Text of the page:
With our active lives, it is easy to put exercise and fitness at the bottom of our daily priority list because we don’t recognize any immediate negative effect when we avoid or ignore it. Of course everyone knows they should be doing some form of regular exercise, but people often believe they simply do not have the time needed to focus on their fitness by training regularly and effectively.
When we were young, we had huge physical reserves, but that strength and physical capacity naturally diminishes as we age. We can slow down this natural aging process by engaging in some form of regular exercise, even if we can only spare 10 minutes per day.
Success in life can be measured in many ways and may be dependent upon many variables. But when it comes to your physical health, you can measure your results easily by evaluating how you look and feel, and by your ease of movement as you navigate through daily physical activities.
Consistent exercise, in whatever form (cardio, strength, walking), will help improve your daily energy levels, make you feel better and stronger, both physically and mentally, and will build self-confidence by increasing your physical capacity. Your improved physical presence can actually increase daily productivity.
Where can you start? If time is your enemy and you can only devote 10 minutes a day to your physical well-being, it is certainly better than nothing. Because exercise is so essential and your time may be limited, it is important get the most bang for your exercise buck. To achieve this, I recommend “whole-body” exercise movements whenever possible. Whole-body exercises are movements that work your arms and legs at the same time and against the trunk of your body to maximize their effectiveness over a shorter period of time.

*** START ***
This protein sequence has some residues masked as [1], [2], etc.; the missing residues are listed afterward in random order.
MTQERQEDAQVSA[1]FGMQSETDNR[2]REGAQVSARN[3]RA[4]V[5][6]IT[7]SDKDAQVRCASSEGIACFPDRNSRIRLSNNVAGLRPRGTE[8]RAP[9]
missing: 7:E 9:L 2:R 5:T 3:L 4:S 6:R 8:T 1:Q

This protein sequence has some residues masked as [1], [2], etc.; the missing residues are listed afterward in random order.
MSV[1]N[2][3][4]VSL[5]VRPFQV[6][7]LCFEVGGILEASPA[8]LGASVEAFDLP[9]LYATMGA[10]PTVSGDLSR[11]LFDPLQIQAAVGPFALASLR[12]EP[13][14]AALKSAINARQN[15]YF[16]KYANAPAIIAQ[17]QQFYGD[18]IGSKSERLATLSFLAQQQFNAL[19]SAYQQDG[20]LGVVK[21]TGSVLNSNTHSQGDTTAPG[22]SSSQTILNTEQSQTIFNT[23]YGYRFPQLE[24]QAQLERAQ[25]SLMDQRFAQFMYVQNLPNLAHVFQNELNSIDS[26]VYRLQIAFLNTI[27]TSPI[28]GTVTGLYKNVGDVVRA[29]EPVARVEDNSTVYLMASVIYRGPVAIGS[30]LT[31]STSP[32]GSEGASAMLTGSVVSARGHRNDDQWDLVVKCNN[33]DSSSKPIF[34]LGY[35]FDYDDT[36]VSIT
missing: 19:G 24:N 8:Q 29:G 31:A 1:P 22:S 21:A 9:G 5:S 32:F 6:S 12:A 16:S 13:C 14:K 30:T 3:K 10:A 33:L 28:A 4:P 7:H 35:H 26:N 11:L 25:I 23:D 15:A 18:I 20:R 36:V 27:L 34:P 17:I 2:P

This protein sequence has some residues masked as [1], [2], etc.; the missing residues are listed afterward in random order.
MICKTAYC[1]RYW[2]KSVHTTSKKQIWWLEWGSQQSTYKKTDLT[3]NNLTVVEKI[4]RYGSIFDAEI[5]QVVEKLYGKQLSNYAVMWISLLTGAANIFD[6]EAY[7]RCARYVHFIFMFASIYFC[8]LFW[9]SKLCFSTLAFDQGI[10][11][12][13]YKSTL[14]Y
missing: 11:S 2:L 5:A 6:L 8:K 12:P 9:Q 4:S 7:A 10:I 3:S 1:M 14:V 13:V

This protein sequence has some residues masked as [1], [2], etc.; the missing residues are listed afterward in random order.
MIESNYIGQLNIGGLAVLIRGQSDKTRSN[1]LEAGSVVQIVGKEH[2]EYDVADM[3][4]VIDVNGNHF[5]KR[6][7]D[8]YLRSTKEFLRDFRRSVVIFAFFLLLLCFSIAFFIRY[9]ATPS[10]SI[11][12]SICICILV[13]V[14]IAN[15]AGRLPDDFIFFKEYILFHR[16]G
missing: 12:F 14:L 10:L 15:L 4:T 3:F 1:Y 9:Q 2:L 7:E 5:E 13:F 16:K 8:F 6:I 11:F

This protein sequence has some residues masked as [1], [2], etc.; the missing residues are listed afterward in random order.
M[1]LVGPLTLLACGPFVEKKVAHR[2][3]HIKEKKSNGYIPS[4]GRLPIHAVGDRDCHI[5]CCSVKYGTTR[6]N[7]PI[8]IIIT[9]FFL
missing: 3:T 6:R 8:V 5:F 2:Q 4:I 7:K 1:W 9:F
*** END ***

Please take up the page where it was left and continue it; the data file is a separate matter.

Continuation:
Here are some exercises you can try. Try doing them four times a week for four weeks: Set a timer for 10 minutes and begin doing 10 repetitions of each of the five exercises. These are some of my favorites, and several of them are whole-body exercises. If you complete them before the 10 minutes are up, start back at the top and try to do as many as possible. As you become fit, you can increase your exercise time.
If you have not been exercising on a regular basis, then make sure you start without using any weights (external resistance). Once you do the exercises comfortably for approximately four to six weeks, then you can start adding some light resistance to the exercises.
As a precaution, you should always consult your medical professional before starting this or any exercise program.
1. Squat Press (whole body)
This is a good overall body strengthening exercise. It doesn’t require Olympic skill, making it an ideal starting point for less experienced lifters. This exercise can be done with an Olympic bar, dumbbells, kettlebells or a medicine ball. The focus of the exercise is to drive the resistance upward with forceful hips, an explosive move. Taking the momentum from the hips, the weight is then guided upward with the arms.
Start in a standing position with your fists just above your shoulders, elbows pointing forward. You can use dumbbells or kettlebells resting on your shoulders or an Olympic bar in the racked position. Next, drop down into a full squat position while keeping your heels on the floor, maintaining a firm (lordotic) low-back position. Review the pictures for proper spine and knee alignment, and make sure the spine is in the lordotic position and the knees remain in line with the hips and ankles. Immediately explode upward with your hips and legs while maintaining an upright spine position. Make sure your head is looking up at a fixed point about 8 to 10 feet from the ground. As your knees and hips complete their work, your arms will keep the upward momentum by beginning to extend the weight over your head, a full press. Last, on the downward movement, your hips and legs act as brakes and control the weight back to the full squat position. As soon as the full squat is reached, immediately explode upward and repeat 10 times.